Friday 8 March 2024

Remembering a Policeman and a Brave Engineer

Tomorrow will mark the 100th anniversary of a sad event in our area's history. On 9 March 1924, an arrested man shot and killed two men in a car that was transporting him from Cordeaux Dam to Campbelltown Police Station. Both brave men's lives were cut tragically short, and the perpetrator was ultimately hanged that same year.

The incident that lead to the double murder was a break and enter at the Metropolitan Water and Sewerage Board at the settlement at Cordeaux Dam by William George Gordon Simpson. Work on the now heritage-listed Cordeaux Dam began in 1918 and was completed in 1926. Simpson had stolen two revolvers. After his arrest, Simpson was conveyed to Campbelltown by Constable James Flynn and dam engineer Guy Chalmers Clift. Clift's car was used for the operation, and he was the driver. As the car was one mile (1.6kms) from Appin, Simpson drew his revolver, and shots were fired. Constable Flynn was shot through the stomach. Following the fatal shot, Clift immediately pulled the car up and sprang at Simpson. After a struggle, Clift was then shot in the groin. Despite this, he was able to wrench Simpson's revolver from his grasp. He then punched Simpson in the jaw, got him out of the car, and drove towards Appin for help, despite heavy bleeding. A man named Gibson who was on his way to work at the dam, came across the scene just after the shooting. Clift told him to ride back to Appin as fast as he could and tell the police and that he would attempt to follow him in the car. Clift got there first and pulled up at the Appin Police Station where the brave hero struggled up on the police veranda on hands and knees to get help, where he was eventually found by a Constable Porter. On hearing Clift's account, the constable then set out to reach the prisoner Simpson. Flynn and Clift were soon transported to hospital, where the Constable died soon after. Simpson had boarded a car from the scene of the shooting and was later located at the Appin Hotel by Constable Porter. He found him in the backyard and then overpowered him with the help of another man. He was then arrested and taken to Campbelltown where he was charged with murder and other charges the following Monday. Clift was conveyed to Camden Hospital where he succumbed to his injuries the following morning. He was buried in Camden General Cemetery.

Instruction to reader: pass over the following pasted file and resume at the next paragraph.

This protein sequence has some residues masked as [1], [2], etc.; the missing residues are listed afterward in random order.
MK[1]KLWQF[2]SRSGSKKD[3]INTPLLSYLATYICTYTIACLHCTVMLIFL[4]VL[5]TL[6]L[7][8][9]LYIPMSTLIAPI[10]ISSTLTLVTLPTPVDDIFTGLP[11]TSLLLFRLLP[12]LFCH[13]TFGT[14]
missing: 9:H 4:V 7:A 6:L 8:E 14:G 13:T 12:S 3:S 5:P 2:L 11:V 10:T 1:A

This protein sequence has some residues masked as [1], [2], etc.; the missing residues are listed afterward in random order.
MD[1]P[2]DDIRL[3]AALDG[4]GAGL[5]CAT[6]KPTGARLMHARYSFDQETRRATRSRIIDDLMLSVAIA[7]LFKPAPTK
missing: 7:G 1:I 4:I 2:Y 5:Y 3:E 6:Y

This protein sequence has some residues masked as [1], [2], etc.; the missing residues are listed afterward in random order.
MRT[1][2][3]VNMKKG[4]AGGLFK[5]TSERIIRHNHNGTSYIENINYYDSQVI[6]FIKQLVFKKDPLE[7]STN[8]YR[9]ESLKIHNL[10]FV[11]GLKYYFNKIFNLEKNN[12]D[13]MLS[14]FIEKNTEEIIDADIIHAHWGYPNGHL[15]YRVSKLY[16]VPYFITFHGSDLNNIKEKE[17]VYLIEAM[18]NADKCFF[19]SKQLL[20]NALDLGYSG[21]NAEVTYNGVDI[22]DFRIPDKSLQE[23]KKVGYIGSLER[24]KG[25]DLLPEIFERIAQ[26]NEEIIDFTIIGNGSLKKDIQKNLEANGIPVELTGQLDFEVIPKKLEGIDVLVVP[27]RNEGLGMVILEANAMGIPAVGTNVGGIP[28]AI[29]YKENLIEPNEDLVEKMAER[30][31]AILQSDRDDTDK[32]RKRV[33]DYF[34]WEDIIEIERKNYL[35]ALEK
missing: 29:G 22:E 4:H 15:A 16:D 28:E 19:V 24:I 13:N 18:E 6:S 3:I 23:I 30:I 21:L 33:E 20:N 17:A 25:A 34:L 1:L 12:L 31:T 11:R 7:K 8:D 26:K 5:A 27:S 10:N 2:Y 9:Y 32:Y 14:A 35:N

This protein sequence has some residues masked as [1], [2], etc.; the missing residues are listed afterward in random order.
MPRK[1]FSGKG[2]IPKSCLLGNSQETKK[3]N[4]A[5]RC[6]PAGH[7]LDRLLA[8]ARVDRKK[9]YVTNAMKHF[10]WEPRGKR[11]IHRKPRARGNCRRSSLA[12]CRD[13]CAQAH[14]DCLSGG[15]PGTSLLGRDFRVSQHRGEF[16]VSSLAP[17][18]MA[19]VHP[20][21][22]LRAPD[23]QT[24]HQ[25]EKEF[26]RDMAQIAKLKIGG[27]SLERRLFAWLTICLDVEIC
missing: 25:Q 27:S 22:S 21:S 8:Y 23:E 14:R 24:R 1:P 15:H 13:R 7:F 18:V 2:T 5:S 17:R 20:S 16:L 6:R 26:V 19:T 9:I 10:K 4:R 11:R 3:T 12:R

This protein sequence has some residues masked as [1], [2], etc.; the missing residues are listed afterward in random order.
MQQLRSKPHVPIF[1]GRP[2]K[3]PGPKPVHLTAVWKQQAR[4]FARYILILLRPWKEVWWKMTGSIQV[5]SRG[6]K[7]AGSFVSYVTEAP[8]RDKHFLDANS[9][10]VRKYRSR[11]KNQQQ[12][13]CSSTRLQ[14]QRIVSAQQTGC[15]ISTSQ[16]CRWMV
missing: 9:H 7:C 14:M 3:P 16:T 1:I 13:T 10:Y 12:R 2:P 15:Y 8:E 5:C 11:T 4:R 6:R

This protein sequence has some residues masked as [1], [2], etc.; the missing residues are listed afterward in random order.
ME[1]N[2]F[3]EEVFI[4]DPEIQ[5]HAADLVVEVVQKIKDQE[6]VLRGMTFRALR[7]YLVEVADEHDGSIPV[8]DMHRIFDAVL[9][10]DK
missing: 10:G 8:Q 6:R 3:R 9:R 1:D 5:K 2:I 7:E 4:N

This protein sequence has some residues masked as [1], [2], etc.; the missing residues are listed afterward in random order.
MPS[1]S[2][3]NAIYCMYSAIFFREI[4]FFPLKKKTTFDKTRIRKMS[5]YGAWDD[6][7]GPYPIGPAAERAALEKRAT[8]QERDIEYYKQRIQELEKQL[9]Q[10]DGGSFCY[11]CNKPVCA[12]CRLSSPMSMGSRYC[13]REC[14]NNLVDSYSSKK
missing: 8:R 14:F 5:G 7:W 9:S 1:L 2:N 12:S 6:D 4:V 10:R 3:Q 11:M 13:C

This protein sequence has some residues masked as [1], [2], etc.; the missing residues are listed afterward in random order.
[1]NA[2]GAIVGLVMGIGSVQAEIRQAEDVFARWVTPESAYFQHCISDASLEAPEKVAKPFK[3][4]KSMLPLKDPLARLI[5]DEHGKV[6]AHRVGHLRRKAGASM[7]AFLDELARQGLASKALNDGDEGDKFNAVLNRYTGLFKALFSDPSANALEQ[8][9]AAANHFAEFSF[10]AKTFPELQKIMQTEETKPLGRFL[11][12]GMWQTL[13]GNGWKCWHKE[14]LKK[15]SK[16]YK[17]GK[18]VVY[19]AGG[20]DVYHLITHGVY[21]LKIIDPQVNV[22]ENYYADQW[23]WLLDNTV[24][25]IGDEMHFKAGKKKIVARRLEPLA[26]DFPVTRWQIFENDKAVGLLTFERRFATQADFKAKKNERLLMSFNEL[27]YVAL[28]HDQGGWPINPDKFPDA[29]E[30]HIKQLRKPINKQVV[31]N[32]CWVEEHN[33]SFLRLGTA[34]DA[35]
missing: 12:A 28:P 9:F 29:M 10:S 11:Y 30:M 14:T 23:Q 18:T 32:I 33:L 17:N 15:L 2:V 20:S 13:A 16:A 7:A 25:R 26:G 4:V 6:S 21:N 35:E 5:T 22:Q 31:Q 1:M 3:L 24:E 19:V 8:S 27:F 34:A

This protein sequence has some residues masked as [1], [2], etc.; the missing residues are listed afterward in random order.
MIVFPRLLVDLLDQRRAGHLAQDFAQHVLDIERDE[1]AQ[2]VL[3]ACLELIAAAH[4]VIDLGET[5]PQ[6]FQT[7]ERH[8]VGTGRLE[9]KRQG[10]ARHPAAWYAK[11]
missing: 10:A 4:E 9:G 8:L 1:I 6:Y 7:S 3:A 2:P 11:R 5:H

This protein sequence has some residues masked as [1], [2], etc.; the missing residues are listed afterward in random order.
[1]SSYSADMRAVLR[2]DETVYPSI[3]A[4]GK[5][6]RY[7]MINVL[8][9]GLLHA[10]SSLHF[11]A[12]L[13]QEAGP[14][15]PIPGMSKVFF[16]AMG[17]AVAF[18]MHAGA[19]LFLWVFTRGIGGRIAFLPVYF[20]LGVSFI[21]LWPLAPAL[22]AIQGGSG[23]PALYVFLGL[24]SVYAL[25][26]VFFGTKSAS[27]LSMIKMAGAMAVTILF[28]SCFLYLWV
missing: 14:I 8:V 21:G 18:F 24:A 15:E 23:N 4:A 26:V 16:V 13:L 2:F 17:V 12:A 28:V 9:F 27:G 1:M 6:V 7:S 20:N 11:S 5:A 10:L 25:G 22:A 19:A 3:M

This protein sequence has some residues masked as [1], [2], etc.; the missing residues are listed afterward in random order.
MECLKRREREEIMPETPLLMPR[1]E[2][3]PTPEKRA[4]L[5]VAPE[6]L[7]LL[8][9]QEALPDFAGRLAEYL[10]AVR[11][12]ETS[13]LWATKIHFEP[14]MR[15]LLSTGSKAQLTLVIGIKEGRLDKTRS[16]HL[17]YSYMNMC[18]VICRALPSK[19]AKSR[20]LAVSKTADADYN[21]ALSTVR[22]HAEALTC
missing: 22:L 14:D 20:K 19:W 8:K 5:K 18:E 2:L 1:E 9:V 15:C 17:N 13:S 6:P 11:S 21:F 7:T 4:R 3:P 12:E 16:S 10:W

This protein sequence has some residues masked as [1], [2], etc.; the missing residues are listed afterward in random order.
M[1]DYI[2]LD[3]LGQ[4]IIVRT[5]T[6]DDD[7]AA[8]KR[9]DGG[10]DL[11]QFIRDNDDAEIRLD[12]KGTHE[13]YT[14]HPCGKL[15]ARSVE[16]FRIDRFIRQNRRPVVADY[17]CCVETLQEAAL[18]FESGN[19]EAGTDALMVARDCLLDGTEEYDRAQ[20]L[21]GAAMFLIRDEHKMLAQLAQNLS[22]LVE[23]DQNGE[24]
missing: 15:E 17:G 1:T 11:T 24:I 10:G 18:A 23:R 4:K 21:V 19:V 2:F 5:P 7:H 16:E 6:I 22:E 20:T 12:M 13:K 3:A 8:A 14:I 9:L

The opening of Cordeaux Dam in 1926 (Wollongong City Library)

Constable James Flynn was unmarried. He was known as 'Porky', aged 23 and had been a policeman for two and a half years. He was from Lithgow and his body was transported back there for burial. He joined a long list of policemen that have died in the line of duty in Australia.

Guy Chalmers Clift's hometown was Maitland in the Hunter Valley. Aged 37 at the time of his death, he was described as having some grey hairs that made him look older. In his boyhood while at Maitland Public, he was remembered for creating some amazing inventions. This creativity passed on to his adult years and he became proficient and later qualified in engineering. He obtained his degree from the University of Sydney. He used this qualification soon after when he became employed at Cordeaux Dam. He lived in a cottage at the site with his wife Muriel and his four children. Guy was described as quiet, retiring and competent. He would later have bravery added to these qualities.

Guy Clift's grave in Camden General Cemetery

William George Gordon Simpson was a motor mechanic and aged 37. When younger he was noted as a good footballer and first-class boxer. But it appears that there were deep underlying issues with William Simpson. He was reported as being kicked in the head by a horse as a child and thrown off a tram and fell on his head. These injuries were thought to have contributed to his personality. This claim was provided by his family to the Executive Council in an attempt to save his life.